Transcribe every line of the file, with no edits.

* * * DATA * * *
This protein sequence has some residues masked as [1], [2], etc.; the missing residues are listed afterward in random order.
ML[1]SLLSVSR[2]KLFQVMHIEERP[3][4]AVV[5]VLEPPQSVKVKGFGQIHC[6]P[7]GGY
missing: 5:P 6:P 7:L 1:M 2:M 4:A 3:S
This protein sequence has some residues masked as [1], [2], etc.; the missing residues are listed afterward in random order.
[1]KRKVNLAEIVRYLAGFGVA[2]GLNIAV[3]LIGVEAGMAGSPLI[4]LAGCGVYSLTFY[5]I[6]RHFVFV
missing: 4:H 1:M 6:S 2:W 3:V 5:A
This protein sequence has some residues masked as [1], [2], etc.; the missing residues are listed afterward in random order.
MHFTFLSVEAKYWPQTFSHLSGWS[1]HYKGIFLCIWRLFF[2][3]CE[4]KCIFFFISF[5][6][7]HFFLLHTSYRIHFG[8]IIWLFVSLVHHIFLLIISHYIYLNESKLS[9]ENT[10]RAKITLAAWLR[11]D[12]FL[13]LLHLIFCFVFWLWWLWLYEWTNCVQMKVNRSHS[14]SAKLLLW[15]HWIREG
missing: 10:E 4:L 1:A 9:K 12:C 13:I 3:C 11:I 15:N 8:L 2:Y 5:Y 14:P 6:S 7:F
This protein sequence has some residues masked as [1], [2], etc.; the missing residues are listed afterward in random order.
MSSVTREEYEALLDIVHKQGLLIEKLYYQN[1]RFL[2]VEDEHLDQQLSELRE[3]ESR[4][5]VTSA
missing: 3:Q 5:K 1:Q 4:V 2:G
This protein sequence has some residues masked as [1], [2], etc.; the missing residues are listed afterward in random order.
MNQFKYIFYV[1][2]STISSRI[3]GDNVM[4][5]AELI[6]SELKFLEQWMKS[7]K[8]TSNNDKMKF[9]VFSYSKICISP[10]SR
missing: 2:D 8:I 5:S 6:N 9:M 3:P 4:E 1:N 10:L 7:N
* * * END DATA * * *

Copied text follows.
This protein sequence has some residues masked as [1], [2], etc.; the missing residues are listed afterward in random order.
ML[1]SLLSVSR[2]KLFQVMHIEERP[3][4]AVV[5]VLEPPQSVKVKGFGQIHC[6]P[7]GGY
missing: 5:P 6:P 7:L 1:M 2:M 4:A 3:S
This protein sequence has some residues masked as [1], [2], etc.; the missing residues are listed afterward in random order.
[1]KRKVNLAEIVRYLAGFGVA[2]GLNIAV[3]LIGVEAGMAGSPLI[4]LAGCGVYSLTFY[5]I[6]RHFVFV
missing: 4:H 1:M 6:S 2:W 3:V 5:A
This protein sequence has some residues masked as [1], [2], etc.; the missing residues are listed afterward in random order.
MHFTFLSVEAKYWPQTFSHLSGWS[1]HYKGIFLCIWRLFF[2][3]CE[4]KCIFFFISF[5][6][7]HFFLLHTSYRIHFG[8]IIWLFVSLVHHIFLLIISHYIYLNESKLS[9]ENT[10]RAKITLAAWLR[11]D[12]FL[13]LLHLIFCFVFWLWWLWLYEWTNCVQMKVNRSHS[14]SAKLLLW[15]HWIREG
missing: 10:E 4:L 1:A 9:K 12:C 13:I 3:C 11:I 15:N 8:L 2:Y 5:Y 14:P 6:S 7:F
This protein sequence has some residues masked as [1], [2], etc.; the missing residues are listed afterward in random order.
MSSVTREEYEALLDIVHKQGLLIEKLYYQN[1]RFL[2]VEDEHLDQQLSELRE[3]ESR[4][5]VTSA
missing: 3:Q 5:K 1:Q 4:V 2:G
This protein sequence has some residues masked as [1], [2], etc.; the missing residues are listed afterward in random order.
MNQFKYIFYV[1][2]STISSRI[3]GDNVM[4][5]AELI[6]SELKFLEQWMKS[7]K[8]TSNNDKMKF[9]VFSYSKICISP[10]SR
missing: 2:D 8:I 5:S 6:N 9:M 3:P 4:E 1:N 10:L 7:N